Honestly, I can’t blame you if you got stuck here and never looked back. But I really hope you consider coming back to it — it’s worth the struggle.
On to the last two Returnal bosses of the list. If you haven’t heard about Algos yet, this boss was introduced during the Ascension update as part of the Tower of Sisyphus mode. As you make your way up the punishing tower by defeating enemy waves, Algos waits for you at the end of each area. It emerges from a pit as a floating open coffin built with bones and tentacles. It’s a great design, and the encounter itself doesn’t fuck around either.
The arena is basically a circle around the pit, but it goes along perfectly with the boss. The enemy has tons of different range attacks, shooting projectile walls, screaming up to the air to create a rainfall of orbs, and occasionally flying around the stage and attacking from afar. My favorite is by far the laser beam that comes from its “eye,” which is also its weak point, since it goes around the stage itself repeatedly, forcing you to time your jumps as you dodge projectiles and try to attack the eye.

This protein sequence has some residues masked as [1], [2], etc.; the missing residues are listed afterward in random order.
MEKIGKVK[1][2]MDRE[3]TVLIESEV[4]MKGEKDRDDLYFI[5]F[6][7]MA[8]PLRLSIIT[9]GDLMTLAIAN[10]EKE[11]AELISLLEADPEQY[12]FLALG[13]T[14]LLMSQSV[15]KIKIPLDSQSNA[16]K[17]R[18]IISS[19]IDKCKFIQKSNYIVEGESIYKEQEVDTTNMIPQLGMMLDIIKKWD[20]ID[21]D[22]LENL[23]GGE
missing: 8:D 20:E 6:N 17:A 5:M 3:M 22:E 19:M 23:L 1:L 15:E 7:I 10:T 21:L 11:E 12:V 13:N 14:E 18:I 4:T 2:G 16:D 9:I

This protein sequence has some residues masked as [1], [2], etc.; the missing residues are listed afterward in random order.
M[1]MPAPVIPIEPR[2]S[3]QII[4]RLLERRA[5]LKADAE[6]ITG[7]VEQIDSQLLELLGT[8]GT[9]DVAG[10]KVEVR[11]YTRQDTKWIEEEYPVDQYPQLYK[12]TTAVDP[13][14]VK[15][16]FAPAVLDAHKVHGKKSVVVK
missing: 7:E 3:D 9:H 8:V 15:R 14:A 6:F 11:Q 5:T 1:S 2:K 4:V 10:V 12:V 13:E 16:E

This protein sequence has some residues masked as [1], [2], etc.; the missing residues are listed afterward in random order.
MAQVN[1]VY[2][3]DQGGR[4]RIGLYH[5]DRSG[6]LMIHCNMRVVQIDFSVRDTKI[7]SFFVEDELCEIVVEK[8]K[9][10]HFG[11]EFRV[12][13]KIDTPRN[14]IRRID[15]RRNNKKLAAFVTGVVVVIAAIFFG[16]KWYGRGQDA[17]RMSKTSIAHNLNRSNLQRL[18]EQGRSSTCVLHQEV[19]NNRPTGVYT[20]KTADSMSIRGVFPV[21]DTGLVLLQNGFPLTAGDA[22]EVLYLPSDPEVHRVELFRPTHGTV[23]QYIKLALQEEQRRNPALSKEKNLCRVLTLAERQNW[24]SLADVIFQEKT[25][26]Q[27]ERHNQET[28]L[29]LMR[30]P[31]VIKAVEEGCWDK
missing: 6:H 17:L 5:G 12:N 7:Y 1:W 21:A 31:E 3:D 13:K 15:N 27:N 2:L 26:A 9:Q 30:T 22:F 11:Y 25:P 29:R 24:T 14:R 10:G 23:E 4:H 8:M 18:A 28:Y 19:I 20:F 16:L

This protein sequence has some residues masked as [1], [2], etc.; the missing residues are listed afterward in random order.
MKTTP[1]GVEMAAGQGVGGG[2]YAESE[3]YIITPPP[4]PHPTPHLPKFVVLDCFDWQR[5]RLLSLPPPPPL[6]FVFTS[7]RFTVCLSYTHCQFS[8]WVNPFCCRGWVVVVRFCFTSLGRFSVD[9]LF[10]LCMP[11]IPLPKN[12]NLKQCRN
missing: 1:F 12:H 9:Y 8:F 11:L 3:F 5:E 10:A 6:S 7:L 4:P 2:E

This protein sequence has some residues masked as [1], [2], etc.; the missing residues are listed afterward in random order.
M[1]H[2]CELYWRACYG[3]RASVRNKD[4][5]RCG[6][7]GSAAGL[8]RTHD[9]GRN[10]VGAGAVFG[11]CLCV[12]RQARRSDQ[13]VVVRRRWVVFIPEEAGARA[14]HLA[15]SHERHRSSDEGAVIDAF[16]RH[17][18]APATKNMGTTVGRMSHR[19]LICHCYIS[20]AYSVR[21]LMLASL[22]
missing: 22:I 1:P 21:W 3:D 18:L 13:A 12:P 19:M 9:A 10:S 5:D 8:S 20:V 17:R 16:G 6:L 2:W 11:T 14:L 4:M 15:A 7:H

Moreover, Algos has different forms the higher you ascend, increasing its phases as it gains different behaviors. It’s a great opponent for the Tower of Sisyphus and a worthy addition to the game’s roster of bosses.
S Tier – Returnal Bosses Tier List
Yes, Hyperion belongs to S tier as the best of the Returnal bosses. This encounter is a particular one, as the build-up towards it is not only printed in the scenery of the area, but also in the sounds of it. A song repeats itself over and over. The further you get into the area, the louder it gets until you make it to the bottom of a tower. It’s as you’re making your way up that the song increases in volume exponentially, and there you see it: Hyperion is playing the song using an organ made out of branches and decay.
It’s one of the most imaginative and unexpected bosses I can recall in recent memory. The fight itself capitalizes on the idea of Hyperion playing a concert just for Selene, her presence being one of a guest and a prisoner of the melody at the same time. The notes become projectiles to dodge across the arena, which feels like a stage made just for the two of you.
In terms of difficulty, I didn’t have much of a trouble taking Hyperion down. That being said, the presentation, design, and the way attacks evolve during the encounter — the sky being often covered in projectiles, finding yourself trapped between vine walls — all make for an encounter worth remembering. But it’s ultimately the way the song ceases after you defeat Hyperion, putting an end to the performance, that makes it so special.